In one exemplary aspect of the invention, the delivery means is associated with the carrier (fresh and spent) in such a way that product delivery, carrier transfer, and carrier transportation delivery is achieved. Delivery means can comprise at least one of a pipeline, mobile transportation system such as a truck or barge, among other suitable means. The carrier is contained within the delivery means so that when a quantity of fresh carrier is transferred at a location, a substantially equal amount of spent carrier is transferred. Transferring means for a carrier can comprise any suitable device capable of transferring a carrier from one entity to another entity. While any suitable transferring means can be used, examples of components of transferring device include pipeline, hose, nozzle, or dispenser.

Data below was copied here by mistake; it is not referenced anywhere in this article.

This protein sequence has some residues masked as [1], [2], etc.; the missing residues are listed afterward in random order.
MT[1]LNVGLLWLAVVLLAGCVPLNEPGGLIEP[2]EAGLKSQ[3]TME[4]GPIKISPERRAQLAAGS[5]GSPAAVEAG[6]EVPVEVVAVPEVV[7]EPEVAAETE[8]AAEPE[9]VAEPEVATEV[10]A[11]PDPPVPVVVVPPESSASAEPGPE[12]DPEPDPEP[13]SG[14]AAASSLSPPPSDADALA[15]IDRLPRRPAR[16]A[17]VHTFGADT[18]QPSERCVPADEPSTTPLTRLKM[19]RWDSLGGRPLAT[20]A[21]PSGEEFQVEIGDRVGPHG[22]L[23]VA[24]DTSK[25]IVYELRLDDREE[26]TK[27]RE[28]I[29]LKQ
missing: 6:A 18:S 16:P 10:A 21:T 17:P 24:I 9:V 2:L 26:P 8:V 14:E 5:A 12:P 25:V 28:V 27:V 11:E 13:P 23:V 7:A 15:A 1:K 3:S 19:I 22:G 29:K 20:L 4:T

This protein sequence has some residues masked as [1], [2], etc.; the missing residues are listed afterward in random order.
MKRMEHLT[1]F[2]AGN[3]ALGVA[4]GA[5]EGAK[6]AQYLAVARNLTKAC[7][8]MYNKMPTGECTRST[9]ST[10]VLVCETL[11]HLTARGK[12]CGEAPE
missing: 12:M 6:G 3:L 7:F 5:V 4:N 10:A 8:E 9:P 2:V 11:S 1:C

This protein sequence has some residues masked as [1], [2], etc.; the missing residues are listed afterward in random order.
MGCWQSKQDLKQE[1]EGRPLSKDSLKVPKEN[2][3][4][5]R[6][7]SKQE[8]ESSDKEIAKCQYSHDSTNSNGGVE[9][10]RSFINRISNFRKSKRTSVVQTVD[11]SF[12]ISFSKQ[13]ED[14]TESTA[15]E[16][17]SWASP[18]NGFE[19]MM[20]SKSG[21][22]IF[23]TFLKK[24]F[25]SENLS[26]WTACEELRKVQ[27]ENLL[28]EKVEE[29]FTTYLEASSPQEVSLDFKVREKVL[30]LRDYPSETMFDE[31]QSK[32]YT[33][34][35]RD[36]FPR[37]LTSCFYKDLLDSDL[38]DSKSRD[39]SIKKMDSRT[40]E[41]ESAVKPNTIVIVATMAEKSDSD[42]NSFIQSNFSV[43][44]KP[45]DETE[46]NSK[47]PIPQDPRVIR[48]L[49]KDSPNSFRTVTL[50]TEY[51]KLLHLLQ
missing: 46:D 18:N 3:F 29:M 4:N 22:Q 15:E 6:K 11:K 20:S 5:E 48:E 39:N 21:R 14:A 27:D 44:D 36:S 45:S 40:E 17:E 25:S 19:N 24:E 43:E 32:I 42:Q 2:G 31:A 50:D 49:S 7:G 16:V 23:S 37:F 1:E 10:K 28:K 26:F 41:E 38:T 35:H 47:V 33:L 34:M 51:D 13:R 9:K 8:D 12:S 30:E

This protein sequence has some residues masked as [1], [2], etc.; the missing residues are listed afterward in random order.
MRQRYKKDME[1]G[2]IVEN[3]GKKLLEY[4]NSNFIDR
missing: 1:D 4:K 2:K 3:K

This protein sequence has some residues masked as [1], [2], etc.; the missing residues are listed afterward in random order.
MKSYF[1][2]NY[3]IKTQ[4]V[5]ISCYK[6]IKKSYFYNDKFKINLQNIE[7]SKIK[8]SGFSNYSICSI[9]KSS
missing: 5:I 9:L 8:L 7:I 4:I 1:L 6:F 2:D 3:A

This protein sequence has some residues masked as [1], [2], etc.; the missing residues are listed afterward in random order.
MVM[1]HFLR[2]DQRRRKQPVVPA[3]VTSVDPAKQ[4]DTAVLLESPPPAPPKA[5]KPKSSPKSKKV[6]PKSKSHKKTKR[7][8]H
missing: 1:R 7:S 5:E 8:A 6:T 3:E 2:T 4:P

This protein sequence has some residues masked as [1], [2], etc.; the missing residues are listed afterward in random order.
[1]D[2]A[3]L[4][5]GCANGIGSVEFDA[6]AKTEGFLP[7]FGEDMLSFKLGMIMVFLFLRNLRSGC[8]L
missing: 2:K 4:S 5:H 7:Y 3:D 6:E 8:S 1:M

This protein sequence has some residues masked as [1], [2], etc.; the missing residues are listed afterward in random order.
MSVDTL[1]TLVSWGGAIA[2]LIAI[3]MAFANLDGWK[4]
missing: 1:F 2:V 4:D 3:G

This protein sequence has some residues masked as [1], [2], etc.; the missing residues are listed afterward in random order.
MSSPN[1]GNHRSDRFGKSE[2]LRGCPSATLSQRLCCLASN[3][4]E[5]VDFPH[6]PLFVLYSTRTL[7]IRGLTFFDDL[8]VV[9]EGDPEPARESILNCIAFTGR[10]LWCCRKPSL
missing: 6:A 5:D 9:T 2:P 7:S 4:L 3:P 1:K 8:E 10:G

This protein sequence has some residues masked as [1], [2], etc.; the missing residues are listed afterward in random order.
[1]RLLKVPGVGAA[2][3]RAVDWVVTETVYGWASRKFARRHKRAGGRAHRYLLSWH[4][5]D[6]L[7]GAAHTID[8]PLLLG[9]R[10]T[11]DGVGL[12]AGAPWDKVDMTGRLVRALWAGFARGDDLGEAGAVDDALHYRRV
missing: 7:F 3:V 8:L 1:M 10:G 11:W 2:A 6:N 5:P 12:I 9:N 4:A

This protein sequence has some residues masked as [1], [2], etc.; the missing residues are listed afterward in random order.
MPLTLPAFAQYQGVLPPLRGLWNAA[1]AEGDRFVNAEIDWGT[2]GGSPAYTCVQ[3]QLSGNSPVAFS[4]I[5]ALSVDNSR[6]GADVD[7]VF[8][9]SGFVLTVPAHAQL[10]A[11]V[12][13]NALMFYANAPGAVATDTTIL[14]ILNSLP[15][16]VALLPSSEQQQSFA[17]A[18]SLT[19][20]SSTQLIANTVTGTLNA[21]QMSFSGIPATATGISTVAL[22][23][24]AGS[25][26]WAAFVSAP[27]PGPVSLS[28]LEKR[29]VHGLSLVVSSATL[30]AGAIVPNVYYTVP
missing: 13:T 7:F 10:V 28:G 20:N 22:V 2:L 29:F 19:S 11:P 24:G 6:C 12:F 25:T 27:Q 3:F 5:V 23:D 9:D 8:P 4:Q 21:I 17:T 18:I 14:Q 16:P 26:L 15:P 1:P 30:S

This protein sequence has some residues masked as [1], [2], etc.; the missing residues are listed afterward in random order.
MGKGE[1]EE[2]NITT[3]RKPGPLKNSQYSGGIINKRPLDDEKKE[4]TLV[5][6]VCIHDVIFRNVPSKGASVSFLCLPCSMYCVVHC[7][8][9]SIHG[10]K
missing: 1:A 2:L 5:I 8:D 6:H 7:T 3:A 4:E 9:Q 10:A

In general, product, fresh, and spent may be different molecules. That is, hydrogen incorporated into the carrier may form a completely different material or substance from what both were separately. One example of a product and carrier combination may be hydrogen, quinoline, perhydroquinoline, and 1,2,3,4-tetrahydroquinoline. Quinoline (e.g. spent) combined with hydrogen through hydrogenation may form perhydroquinoline (e.g. fresh). Through dehydrogenation to release product, partially dehydrogenated perhydroquinoline may become 1,2,3,4-tetrahydroquinoline (e.g. spent) or fully dehydrogenated quinoline (e.g. spent). Another example of a product and carrier combination may comprise hydrogen, sodium borate, and sodium borohydride. Sodium borate may be processed in a manner that may become sodium borohydride, for example with a process that may or may not include the direct combination of hydrogen gas. Hydrogen may be released from sodium borohydride in a reaction with water and a catalyst. A further example of a product and carrier combination may comprise phosphine and at least one ionic liquid, for example using 1,3-dimethylimidazolium as the cation and Al2Cl7 − as the anion. Phosphine may be removed from the ionic liquid (fresh carrier) by applying a pressure differential to the fresh carrier, i.e. a vacuum. Additional examples of suitable ionic liquids are disclosed in U.S. patent application Ser. Nos. 10/948,277 and 11/208,723 entitled “Ionic Liquid Based Mixtures For Gas Storage And Delivery” (hereby incorporated by reference). The product can be rehabilitated or released from the carrier by: 1) exposure to at least one catalyst, 2) applying or removing energy, for example heat, 3) applying or removing pressure, 4) combining with at least one reactant, 5) combinations of the foregoing, among other process parameters. The product can be released from the carrier by exposure to a plurality of systems and methods. One example comprises exposing the carrier to a first method to release a portion of the product and thereafter exposing the carrier to a second method for releasing another portion of the product. The first and second methods can be the same method (e.g., conducted under different conditions) or distinct processes.